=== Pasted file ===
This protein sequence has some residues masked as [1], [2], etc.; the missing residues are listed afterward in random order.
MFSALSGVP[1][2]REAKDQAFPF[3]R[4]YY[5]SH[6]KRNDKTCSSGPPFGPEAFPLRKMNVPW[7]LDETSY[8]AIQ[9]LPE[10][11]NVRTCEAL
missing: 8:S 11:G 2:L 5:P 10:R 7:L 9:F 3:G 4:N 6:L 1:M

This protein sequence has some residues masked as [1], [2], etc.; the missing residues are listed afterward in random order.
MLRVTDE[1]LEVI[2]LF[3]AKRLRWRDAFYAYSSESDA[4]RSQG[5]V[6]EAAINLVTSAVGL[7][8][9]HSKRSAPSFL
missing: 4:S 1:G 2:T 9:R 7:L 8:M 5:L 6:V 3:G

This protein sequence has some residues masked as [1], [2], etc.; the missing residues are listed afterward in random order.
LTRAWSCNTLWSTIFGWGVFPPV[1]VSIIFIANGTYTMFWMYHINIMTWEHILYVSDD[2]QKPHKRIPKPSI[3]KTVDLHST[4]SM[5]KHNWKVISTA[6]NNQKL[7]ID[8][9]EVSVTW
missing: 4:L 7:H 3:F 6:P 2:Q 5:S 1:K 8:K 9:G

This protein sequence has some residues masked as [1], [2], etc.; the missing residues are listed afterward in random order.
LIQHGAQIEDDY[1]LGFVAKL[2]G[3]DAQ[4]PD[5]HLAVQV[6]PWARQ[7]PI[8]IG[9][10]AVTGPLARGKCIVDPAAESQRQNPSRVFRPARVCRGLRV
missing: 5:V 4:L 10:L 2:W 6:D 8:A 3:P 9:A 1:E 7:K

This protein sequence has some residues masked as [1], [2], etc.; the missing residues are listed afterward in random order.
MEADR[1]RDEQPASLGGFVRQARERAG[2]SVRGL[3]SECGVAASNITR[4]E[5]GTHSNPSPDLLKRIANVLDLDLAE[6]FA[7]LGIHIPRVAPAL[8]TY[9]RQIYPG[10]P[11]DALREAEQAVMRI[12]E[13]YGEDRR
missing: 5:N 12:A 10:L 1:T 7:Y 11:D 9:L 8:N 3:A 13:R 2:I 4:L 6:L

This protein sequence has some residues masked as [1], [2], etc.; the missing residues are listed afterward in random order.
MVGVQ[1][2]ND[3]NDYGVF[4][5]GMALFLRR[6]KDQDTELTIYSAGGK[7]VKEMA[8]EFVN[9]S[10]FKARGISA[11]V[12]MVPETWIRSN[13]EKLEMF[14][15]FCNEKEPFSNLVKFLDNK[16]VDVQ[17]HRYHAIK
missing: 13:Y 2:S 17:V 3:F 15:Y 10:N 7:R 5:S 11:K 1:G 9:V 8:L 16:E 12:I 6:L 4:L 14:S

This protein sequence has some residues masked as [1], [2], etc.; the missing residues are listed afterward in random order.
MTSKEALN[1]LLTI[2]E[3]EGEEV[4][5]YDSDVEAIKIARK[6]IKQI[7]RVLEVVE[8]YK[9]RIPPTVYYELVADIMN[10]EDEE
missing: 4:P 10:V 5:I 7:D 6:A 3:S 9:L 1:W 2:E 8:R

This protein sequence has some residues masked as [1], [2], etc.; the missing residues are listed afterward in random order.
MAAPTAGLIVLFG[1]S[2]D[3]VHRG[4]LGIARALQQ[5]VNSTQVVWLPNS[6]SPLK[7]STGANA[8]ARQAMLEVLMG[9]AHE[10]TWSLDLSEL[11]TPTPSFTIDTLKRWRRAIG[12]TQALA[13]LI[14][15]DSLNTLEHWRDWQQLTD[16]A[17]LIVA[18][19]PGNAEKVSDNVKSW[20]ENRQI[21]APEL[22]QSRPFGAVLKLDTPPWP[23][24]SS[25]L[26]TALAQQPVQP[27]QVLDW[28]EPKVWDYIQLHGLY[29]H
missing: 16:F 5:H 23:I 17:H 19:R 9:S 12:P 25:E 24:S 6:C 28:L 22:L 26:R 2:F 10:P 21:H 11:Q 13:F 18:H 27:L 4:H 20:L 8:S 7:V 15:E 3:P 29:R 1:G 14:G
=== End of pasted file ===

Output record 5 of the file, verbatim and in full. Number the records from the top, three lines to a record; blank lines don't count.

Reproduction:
This protein sequence has some residues masked as [1], [2], etc.; the missing residues are listed afterward in random order.
MEADR[1]RDEQPASLGGFVRQARERAG[2]SVRGL[3]SECGVAASNITR[4]E[5]GTHSNPSPDLLKRIANVLDLDLAE[6]FA[7]LGIHIPRVAPAL[8]TY[9]RQIYPG[10]P[11]DALREAEQAVMRI[12]E[13]YGEDRR
missing: 5:N 12:A 10:L 1:T 7:Y 11:D 9:L 8:N 3:A 13:R 2:I 4:L 6:L